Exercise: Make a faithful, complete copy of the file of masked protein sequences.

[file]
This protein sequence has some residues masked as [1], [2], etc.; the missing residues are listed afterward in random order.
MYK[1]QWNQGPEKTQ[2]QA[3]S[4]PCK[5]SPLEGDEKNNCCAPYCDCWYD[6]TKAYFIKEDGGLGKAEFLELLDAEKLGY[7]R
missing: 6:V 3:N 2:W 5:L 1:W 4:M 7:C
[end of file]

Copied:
This protein sequence has some residues masked as [1], [2], etc.; the missing residues are listed afterward in random order.
MYK[1]QWNQGPEKTQ[2]QA[3]S[4]PCK[5]SPLEGDEKNNCCAPYCDCWYD[6]TKAYFIKEDGGLGKAEFLELLDAEKLGY[7]R
missing: 6:V 3:N 2:W 5:L 1:W 4:M 7:C